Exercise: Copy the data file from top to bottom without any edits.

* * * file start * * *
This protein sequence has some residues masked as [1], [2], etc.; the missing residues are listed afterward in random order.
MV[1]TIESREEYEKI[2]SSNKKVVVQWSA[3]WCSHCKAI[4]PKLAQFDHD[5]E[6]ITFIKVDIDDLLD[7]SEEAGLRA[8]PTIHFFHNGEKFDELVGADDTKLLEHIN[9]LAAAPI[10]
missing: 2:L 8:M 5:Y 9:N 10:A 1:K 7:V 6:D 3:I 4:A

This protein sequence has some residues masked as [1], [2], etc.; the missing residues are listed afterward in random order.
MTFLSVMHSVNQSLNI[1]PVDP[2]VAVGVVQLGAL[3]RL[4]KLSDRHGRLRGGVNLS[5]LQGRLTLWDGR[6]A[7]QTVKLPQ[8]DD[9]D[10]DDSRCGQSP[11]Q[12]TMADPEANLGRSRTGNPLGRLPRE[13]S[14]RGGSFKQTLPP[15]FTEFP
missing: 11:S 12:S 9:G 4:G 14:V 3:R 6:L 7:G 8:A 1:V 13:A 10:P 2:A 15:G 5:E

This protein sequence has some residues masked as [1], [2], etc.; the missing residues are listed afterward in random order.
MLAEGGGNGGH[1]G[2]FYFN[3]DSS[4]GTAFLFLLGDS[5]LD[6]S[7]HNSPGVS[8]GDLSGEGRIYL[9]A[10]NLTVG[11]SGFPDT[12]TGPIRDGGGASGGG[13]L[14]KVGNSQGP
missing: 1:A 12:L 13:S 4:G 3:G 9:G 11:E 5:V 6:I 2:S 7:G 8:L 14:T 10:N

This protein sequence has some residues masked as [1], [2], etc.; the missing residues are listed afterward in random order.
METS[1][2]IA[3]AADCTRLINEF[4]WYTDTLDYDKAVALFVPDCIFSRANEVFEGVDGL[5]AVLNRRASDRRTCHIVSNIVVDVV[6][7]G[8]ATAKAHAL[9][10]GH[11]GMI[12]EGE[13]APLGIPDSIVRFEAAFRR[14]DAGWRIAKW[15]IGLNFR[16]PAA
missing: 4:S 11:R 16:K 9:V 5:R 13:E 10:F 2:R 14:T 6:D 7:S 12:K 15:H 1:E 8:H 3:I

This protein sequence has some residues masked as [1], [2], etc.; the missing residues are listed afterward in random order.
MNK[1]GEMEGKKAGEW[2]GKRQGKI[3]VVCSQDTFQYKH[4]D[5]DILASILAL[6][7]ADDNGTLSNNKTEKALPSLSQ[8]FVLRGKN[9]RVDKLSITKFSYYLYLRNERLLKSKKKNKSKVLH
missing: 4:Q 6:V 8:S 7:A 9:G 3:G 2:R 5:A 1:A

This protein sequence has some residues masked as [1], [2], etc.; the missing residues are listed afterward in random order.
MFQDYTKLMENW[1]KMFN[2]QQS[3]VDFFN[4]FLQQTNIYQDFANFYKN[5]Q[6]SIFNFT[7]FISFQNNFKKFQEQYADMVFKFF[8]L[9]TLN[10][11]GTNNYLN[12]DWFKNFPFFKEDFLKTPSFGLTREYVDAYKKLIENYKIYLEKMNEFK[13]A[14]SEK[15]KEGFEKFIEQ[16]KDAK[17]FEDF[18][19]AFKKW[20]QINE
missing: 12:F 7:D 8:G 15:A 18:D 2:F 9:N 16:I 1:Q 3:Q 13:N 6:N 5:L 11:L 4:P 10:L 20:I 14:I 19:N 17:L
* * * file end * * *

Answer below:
This protein sequence has some residues masked as [1], [2], etc.; the missing residues are listed afterward in random order.
MV[1]TIESREEYEKI[2]SSNKKVVVQWSA[3]WCSHCKAI[4]PKLAQFDHD[5]E[6]ITFIKVDIDDLLD[7]SEEAGLRA[8]PTIHFFHNGEKFDELVGADDTKLLEHIN[9]LAAAPI[10]
missing: 2:L 8:M 5:Y 9:N 10:A 1:K 7:V 6:D 3:I 4:A

This protein sequence has some residues masked as [1], [2], etc.; the missing residues are listed afterward in random order.
MTFLSVMHSVNQSLNI[1]PVDP[2]VAVGVVQLGAL[3]RL[4]KLSDRHGRLRGGVNLS[5]LQGRLTLWDGR[6]A[7]QTVKLPQ[8]DD[9]D[10]DDSRCGQSP[11]Q[12]TMADPEANLGRSRTGNPLGRLPRE[13]S[14]RGGSFKQTLPP[15]FTEFP
missing: 11:S 12:S 9:G 4:G 14:V 3:R 6:L 7:G 8:A 1:V 13:A 10:P 2:A 15:G 5:E

This protein sequence has some residues masked as [1], [2], etc.; the missing residues are listed afterward in random order.
MLAEGGGNGGH[1]G[2]FYFN[3]DSS[4]GTAFLFLLGDS[5]LD[6]S[7]HNSPGVS[8]GDLSGEGRIYL[9]A[10]NLTVG[11]SGFPDT[12]TGPIRDGGGASGGG[13]L[14]KVGNSQGP
missing: 1:A 12:L 13:S 4:G 3:G 9:G 11:E 5:V 6:I 2:S 7:G 8:L 14:T 10:N

This protein sequence has some residues masked as [1], [2], etc.; the missing residues are listed afterward in random order.
METS[1][2]IA[3]AADCTRLINEF[4]WYTDTLDYDKAVALFVPDCIFSRANEVFEGVDGL[5]AVLNRRASDRRTCHIVSNIVVDVV[6][7]G[8]ATAKAHAL[9][10]GH[11]GMI[12]EGE[13]APLGIPDSIVRFEAAFRR[14]DAGWRIAKW[15]IGLNFR[16]PAA
missing: 4:S 11:R 16:K 9:V 5:R 13:E 10:F 2:R 14:T 6:D 7:S 12:K 15:H 1:E 8:H 3:I

This protein sequence has some residues masked as [1], [2], etc.; the missing residues are listed afterward in random order.
MNK[1]GEMEGKKAGEW[2]GKRQGKI[3]VVCSQDTFQYKH[4]D[5]DILASILAL[6][7]ADDNGTLSNNKTEKALPSLSQ[8]FVLRGKN[9]RVDKLSITKFSYYLYLRNERLLKSKKKNKSKVLH
missing: 4:Q 6:V 8:S 7:A 9:G 3:G 2:R 5:A 1:A

This protein sequence has some residues masked as [1], [2], etc.; the missing residues are listed afterward in random order.
MFQDYTKLMENW[1]KMFN[2]QQS[3]VDFFN[4]FLQQTNIYQDFANFYKN[5]Q[6]SIFNFT[7]FISFQNNFKKFQEQYADMVFKFF[8]L[9]TLN[10][11]GTNNYLN[12]DWFKNFPFFKEDFLKTPSFGLTREYVDAYKKLIENYKIYLEKMNEFK[13]A[14]SEK[15]KEGFEKFIEQ[16]KDAK[17]FEDF[18][19]AFKKW[20]QINE
missing: 12:F 7:D 8:G 15:A 18:D 2:F 9:N 16:I 1:Q 3:Q 13:N 6:N 5:L 11:L 4:P 10:L 20:I 14:I 19:N 17:L